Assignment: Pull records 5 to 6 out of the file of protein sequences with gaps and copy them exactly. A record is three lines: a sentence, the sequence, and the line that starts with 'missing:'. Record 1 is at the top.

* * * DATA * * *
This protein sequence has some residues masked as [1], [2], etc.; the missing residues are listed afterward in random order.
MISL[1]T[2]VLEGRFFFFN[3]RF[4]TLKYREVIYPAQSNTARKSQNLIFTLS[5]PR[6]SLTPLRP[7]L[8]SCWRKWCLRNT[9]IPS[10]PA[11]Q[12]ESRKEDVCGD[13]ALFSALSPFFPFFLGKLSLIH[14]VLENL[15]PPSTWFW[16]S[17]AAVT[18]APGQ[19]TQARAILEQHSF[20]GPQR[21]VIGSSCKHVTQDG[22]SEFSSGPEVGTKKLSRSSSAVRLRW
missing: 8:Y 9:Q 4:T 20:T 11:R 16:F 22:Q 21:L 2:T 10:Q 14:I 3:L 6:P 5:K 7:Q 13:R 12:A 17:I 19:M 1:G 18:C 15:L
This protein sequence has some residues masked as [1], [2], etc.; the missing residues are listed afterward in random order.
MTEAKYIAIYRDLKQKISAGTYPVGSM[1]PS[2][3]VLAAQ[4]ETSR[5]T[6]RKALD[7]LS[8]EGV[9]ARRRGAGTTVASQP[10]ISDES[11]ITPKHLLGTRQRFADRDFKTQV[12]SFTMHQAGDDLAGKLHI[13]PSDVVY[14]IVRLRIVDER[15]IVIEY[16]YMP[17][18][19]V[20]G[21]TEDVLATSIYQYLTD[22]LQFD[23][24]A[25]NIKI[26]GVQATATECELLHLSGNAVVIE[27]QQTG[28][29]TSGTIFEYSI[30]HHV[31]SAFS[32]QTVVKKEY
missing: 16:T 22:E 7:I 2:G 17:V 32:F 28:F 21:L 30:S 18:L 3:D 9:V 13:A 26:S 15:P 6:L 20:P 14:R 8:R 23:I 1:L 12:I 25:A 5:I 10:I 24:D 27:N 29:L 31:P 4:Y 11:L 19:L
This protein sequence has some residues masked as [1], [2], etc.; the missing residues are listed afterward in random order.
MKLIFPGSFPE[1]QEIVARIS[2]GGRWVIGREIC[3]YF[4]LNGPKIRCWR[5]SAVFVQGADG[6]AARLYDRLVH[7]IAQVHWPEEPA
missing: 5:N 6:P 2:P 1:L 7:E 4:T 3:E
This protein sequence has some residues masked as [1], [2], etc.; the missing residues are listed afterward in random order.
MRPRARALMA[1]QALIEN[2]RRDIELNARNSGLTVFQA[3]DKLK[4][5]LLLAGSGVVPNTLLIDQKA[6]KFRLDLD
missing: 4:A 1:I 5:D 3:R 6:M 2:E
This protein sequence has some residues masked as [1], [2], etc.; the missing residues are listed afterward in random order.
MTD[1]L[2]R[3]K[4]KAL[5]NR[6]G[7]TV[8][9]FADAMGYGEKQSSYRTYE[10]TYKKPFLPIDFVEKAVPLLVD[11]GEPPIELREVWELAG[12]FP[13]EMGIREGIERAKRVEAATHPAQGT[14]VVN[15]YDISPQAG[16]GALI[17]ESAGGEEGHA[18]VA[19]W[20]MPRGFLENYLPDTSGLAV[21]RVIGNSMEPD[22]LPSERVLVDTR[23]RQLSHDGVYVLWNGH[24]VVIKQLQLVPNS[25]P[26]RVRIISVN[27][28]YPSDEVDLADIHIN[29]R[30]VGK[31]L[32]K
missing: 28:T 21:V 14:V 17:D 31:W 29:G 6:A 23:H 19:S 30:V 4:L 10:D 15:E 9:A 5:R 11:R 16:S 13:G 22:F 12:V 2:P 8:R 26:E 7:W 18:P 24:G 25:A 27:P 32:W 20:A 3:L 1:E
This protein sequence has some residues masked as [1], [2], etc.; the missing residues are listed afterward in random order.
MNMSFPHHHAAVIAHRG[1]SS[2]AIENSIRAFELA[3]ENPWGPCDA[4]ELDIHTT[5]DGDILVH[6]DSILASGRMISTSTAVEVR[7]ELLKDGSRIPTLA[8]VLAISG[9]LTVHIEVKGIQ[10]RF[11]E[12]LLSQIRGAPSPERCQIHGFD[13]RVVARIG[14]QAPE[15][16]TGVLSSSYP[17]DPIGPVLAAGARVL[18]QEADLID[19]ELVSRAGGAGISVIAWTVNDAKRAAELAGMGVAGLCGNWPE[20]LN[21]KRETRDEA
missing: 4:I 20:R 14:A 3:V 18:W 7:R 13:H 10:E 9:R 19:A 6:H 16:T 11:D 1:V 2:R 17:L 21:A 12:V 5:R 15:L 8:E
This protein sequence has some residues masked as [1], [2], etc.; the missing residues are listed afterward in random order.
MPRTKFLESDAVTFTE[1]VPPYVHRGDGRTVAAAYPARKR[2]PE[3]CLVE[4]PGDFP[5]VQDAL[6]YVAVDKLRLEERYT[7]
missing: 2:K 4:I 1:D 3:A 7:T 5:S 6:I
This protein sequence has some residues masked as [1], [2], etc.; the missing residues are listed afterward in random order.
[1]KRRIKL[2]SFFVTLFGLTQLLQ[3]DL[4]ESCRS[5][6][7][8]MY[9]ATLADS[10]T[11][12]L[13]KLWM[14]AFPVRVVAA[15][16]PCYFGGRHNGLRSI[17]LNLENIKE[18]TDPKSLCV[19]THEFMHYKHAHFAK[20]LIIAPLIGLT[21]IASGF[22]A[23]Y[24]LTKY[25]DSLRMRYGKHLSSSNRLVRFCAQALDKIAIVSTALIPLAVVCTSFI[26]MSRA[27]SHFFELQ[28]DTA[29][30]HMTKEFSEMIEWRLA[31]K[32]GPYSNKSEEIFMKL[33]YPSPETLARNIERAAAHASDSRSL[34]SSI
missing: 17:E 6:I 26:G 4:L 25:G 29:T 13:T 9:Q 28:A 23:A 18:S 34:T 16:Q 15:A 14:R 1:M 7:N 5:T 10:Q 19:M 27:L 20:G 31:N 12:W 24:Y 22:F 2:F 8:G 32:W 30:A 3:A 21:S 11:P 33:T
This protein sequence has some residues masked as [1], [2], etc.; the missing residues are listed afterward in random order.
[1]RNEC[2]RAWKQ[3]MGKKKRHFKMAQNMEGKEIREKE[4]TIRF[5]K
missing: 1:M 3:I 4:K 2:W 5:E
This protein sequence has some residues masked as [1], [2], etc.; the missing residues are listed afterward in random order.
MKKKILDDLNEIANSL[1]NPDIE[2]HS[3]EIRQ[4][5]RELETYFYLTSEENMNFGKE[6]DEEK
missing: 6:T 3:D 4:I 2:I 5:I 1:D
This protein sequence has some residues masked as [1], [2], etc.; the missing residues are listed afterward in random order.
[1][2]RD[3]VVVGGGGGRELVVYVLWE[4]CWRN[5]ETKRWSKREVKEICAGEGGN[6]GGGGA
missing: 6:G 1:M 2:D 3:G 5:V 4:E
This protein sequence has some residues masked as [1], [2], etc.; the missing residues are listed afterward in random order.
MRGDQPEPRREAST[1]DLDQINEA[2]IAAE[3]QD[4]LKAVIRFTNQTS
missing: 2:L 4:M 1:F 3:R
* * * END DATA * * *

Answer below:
This protein sequence has some residues masked as [1], [2], etc.; the missing residues are listed afterward in random order.
MTD[1]L[2]R[3]K[4]KAL[5]NR[6]G[7]TV[8][9]FADAMGYGEKQSSYRTYE[10]TYKKPFLPIDFVEKAVPLLVD[11]GEPPIELREVWELAG[12]FP[13]EMGIREGIERAKRVEAATHPAQGT[14]VVN[15]YDISPQAG[16]GALI[17]ESAGGEEGHA[18]VA[19]W[20]MPRGFLENYLPDTSGLAV[21]RVIGNSMEPD[22]LPSERVLVDTR[23]RQLSHDGVYVLWNGH[24]VVIKQLQLVPNS[25]P[26]RVRIISVN[27][28]YPSDEVDLADIHIN[29]R[30]VGK[31]L[32]K
missing: 28:T 21:V 14:V 17:D 31:W 29:G 6:A 23:H 19:S 30:V 4:L 10:D 15:E 9:A 5:R 11:R 16:S 13:G 22:F 12:V 2:P 8:R 26:E 7:W 18:P 24:G 25:A 27:P 32:W 20:A 3:L 1:E
This protein sequence has some residues masked as [1], [2], etc.; the missing residues are listed afterward in random order.
MNMSFPHHHAAVIAHRG[1]SS[2]AIENSIRAFELA[3]ENPWGPCDA[4]ELDIHTT[5]DGDILVH[6]DSILASGRMISTSTAVEVR[7]ELLKDGSRIPTLA[8]VLAISG[9]LTVHIEVKGIQ[10]RF[11]E[12]LLSQIRGAPSPERCQIHGFD[13]RVVARIG[14]QAPE[15][16]TGVLSSSYP[17]DPIGPVLAAGARVL[18]QEADLID[19]ELVSRAGGAGISVIAWTVNDAKRAAELAGMGVAGLCGNWPE[20]LN[21]KRETRDEA
missing: 4:I 20:R 14:A 3:V 18:W 7:R 13:H 10:E 9:R 19:A 6:H 16:T 11:D 1:V 2:R 17:L 21:A 12:V 5:R 15:L 8:E